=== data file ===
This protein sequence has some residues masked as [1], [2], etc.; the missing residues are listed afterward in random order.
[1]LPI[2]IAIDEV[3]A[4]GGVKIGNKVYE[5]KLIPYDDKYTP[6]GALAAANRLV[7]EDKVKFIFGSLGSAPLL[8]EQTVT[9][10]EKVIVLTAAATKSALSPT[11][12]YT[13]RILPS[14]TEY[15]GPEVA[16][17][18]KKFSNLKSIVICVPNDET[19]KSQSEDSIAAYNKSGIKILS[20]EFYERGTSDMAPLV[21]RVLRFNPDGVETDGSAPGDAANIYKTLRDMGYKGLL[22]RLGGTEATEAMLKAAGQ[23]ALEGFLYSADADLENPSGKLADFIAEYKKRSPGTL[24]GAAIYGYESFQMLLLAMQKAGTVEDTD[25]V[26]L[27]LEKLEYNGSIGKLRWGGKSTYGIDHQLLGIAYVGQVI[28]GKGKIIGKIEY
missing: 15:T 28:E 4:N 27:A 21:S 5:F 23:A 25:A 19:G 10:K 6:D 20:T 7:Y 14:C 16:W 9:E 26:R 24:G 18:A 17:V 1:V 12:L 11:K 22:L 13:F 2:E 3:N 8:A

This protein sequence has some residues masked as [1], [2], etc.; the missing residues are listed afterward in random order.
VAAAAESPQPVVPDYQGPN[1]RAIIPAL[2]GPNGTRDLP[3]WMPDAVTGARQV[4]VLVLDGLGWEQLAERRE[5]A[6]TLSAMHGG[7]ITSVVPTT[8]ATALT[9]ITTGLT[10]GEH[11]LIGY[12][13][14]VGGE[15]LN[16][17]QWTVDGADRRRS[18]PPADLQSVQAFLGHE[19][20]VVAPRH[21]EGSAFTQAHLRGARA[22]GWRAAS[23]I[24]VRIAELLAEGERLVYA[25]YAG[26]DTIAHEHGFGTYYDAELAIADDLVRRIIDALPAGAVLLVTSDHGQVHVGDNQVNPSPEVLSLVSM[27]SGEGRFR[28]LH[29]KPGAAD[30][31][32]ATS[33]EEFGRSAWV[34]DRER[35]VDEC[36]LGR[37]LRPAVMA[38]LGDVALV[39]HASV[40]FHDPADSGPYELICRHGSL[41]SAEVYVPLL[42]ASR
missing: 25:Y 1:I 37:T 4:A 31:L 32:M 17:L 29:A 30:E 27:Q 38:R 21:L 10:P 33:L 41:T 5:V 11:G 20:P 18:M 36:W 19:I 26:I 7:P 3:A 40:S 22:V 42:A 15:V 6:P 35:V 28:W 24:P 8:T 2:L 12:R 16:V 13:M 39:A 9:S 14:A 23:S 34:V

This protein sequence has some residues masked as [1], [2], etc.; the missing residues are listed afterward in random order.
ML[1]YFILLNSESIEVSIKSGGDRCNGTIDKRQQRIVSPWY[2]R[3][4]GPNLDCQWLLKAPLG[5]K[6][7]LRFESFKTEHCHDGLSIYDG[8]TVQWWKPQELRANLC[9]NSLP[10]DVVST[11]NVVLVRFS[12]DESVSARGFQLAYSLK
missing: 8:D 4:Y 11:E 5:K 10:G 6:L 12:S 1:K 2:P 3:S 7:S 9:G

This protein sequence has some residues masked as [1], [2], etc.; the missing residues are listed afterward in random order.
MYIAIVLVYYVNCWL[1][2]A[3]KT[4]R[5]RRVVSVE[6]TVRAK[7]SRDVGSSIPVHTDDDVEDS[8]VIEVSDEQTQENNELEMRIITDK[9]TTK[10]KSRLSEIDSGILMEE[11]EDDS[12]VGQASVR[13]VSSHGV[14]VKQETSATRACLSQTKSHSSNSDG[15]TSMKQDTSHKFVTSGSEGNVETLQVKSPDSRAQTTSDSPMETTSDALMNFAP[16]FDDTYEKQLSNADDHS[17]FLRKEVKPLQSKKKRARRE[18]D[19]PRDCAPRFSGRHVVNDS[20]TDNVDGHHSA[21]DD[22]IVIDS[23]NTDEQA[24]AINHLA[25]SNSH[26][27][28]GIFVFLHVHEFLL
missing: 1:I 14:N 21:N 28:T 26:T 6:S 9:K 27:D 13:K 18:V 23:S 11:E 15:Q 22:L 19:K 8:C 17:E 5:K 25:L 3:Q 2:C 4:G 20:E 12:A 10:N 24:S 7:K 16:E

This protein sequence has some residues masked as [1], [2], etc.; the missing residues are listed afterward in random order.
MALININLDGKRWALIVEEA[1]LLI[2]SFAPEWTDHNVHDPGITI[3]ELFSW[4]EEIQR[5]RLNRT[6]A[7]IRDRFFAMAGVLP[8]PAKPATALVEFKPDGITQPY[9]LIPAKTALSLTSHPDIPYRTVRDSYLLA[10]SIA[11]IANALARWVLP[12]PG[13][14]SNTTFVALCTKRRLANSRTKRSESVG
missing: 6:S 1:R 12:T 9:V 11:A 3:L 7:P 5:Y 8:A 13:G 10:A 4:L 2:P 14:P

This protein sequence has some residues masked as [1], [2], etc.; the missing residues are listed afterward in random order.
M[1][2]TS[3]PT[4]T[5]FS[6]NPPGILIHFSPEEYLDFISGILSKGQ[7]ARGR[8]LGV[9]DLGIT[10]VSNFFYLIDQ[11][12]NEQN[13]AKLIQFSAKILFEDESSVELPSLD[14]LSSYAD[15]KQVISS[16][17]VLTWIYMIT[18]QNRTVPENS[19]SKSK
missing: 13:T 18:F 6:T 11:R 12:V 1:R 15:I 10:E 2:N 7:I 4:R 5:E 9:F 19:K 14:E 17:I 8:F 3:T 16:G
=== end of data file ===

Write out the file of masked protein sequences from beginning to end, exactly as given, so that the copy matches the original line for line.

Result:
This protein sequence has some residues masked as [1], [2], etc.; the missing residues are listed afterward in random order.
[1]LPI[2]IAIDEV[3]A[4]GGVKIGNKVYE[5]KLIPYDDKYTP[6]GALAAANRLV[7]EDKVKFIFGSLGSAPLL[8]EQTVT[9][10]EKVIVLTAAATKSALSPT[11][12]YT[13]RILPS[14]TEY[15]GPEVA[16][17][18]KKFSNLKSIVICVPNDET[19]KSQSEDSIAAYNKSGIKILS[20]EFYERGTSDMAPLV[21]RVLRFNPDGVETDGSAPGDAANIYKTLRDMGYKGLL[22]RLGGTEATEAMLKAAGQ[23]ALEGFLYSADADLENPSGKLADFIAEYKKRSPGTL[24]GAAIYGYESFQMLLLAMQKAGTVEDTD[25]V[26]L[27]LEKLEYNGSIGKLRWGGKSTYGIDHQLLGIAYVGQVI[28]GKGKIIGKIEY
missing: 15:T 28:E 4:N 27:A 21:S 5:F 23:A 25:A 19:G 10:K 6:D 20:T 7:Y 14:C 16:W 9:E 26:R 24:G 18:A 17:V 1:V 12:L 11:K 22:L 13:F 2:E 3:N 8:A

This protein sequence has some residues masked as [1], [2], etc.; the missing residues are listed afterward in random order.
VAAAAESPQPVVPDYQGPN[1]RAIIPAL[2]GPNGTRDLP[3]WMPDAVTGARQV[4]VLVLDGLGWEQLAERRE[5]A[6]TLSAMHGG[7]ITSVVPTT[8]ATALT[9]ITTGLT[10]GEH[11]LIGY[12][13][14]VGGE[15]LN[16][17]QWTVDGADRRRS[18]PPADLQSVQAFLGHE[19][20]VVAPRH[21]EGSAFTQAHLRGARA[22]GWRAAS[23]I[24]VRIAELLAEGERLVYA[25]YAG[26]DTIAHEHGFGTYYDAELAIADDLVRRIIDALPAGAVLLVTSDHGQVHVGDNQVNPSPEVLSLVSM[27]SGEGRFR[28]LH[29]KPGAAD[30][31][32]ATS[33]EEFGRSAWV[34]DRER[35]VDEC[36]LGR[37]LRPAVMA[38]LGDVALV[39]HASV[40]FHDPADSGPYELICRHGSL[41]SAEVYVPLL[42]ASR
missing: 25:Y 1:I 37:T 4:A 31:L 32:M 17:L 29:A 30:E 27:Q 38:R 21:L 10:P 33:L 41:T 5:V 11:G 20:P 18:M 36:W 19:I 26:I 7:P 3:A 40:S 22:V 42:A 15:V 6:P 35:V 28:W 24:P 8:T 2:L 12:R 16:V 13:M 39:A 9:S 14:A 23:S 34:V

This protein sequence has some residues masked as [1], [2], etc.; the missing residues are listed afterward in random order.
ML[1]YFILLNSESIEVSIKSGGDRCNGTIDKRQQRIVSPWY[2]R[3][4]GPNLDCQWLLKAPLG[5]K[6][7]LRFESFKTEHCHDGLSIYDG[8]TVQWWKPQELRANLC[9]NSLP[10]DVVST[11]NVVLVRFS[12]DESVSARGFQLAYSLK
missing: 8:D 4:Y 11:E 5:K 10:G 6:L 12:S 1:K 2:P 3:S 7:S 9:G

This protein sequence has some residues masked as [1], [2], etc.; the missing residues are listed afterward in random order.
MYIAIVLVYYVNCWL[1][2]A[3]KT[4]R[5]RRVVSVE[6]TVRAK[7]SRDVGSSIPVHTDDDVEDS[8]VIEVSDEQTQENNELEMRIITDK[9]TTK[10]KSRLSEIDSGILMEE[11]EDDS[12]VGQASVR[13]VSSHGV[14]VKQETSATRACLSQTKSHSSNSDG[15]TSMKQDTSHKFVTSGSEGNVETLQVKSPDSRAQTTSDSPMETTSDALMNFAP[16]FDDTYEKQLSNADDHS[17]FLRKEVKPLQSKKKRARRE[18]D[19]PRDCAPRFSGRHVVNDS[20]TDNVDGHHSA[21]DD[22]IVIDS[23]NTDEQA[24]AINHLA[25]SNSH[26][27][28]GIFVFLHVHEFLL
missing: 1:I 14:N 21:N 28:T 26:T 6:S 9:K 27:D 13:K 18:V 23:S 11:E 15:Q 22:L 19:K 8:C 17:E 5:K 25:L 3:Q 2:C 4:G 20:E 12:A 10:N 24:S 7:K 16:E

This protein sequence has some residues masked as [1], [2], etc.; the missing residues are listed afterward in random order.
MALININLDGKRWALIVEEA[1]LLI[2]SFAPEWTDHNVHDPGITI[3]ELFSW[4]EEIQR[5]RLNRT[6]A[7]IRDRFFAMAGVLP[8]PAKPATALVEFKPDGITQPY[9]LIPAKTALSLTSHPDIPYRTVRDSYLLA[10]SIA[11]IANALARWVLP[12]PG[13][14]SNTTFVALCTKRRLANSRTKRSESVG
missing: 6:S 1:R 12:T 9:V 11:A 3:L 7:P 5:Y 8:A 13:G 10:A 4:L 2:P 14:P

This protein sequence has some residues masked as [1], [2], etc.; the missing residues are listed afterward in random order.
M[1][2]TS[3]PT[4]T[5]FS[6]NPPGILIHFSPEEYLDFISGILSKGQ[7]ARGR[8]LGV[9]DLGIT[10]VSNFFYLIDQ[11][12]NEQN[13]AKLIQFSAKILFEDESSVELPSLD[14]LSSYAD[15]KQVISS[16][17]VLTWIYMIT[18]QNRTVPENS[19]SKSK
missing: 13:T 18:F 6:T 11:R 12:V 1:R 15:I 10:E 2:N 7:I 4:R 5:E 9:F 19:K 14:E 17:I 8:F 3:T 16:G